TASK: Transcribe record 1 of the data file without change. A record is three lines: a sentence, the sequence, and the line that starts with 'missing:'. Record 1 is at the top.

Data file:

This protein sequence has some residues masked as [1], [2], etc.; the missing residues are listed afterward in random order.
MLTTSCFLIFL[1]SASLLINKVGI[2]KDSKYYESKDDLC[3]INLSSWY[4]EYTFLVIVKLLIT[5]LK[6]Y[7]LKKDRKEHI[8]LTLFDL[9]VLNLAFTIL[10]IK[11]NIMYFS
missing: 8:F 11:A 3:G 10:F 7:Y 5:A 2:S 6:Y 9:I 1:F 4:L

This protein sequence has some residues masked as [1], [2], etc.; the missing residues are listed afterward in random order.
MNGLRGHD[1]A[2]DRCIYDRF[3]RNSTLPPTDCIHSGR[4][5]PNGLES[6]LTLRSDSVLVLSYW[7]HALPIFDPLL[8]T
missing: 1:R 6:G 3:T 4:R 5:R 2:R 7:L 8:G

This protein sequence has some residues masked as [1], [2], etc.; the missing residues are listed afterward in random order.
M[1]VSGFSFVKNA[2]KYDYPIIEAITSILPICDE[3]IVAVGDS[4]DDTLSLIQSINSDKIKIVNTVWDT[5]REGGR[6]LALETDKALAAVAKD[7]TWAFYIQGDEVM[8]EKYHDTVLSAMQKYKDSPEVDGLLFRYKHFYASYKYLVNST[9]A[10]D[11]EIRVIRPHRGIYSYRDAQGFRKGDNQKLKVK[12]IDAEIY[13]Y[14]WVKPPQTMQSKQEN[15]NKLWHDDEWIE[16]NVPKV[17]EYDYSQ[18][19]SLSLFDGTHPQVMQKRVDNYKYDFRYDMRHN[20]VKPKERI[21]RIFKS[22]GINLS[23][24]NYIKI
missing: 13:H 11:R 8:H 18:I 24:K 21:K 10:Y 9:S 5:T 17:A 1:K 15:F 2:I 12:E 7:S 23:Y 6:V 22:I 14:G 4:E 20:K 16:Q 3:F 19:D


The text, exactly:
This protein sequence has some residues masked as [1], [2], etc.; the missing residues are listed afterward in random order.
MLTTSCFLIFL[1]SASLLINKVGI[2]KDSKYYESKDDLC[3]INLSSWY[4]EYTFLVIVKLLIT[5]LK[6]Y[7]LKKDRKEHI[8]LTLFDL[9]VLNLAFTIL[10]IK[11]NIMYFS
missing: 8:F 11:A 3:G 10:F 7:Y 5:A 2:S 6:Y 9:I 1:F 4:L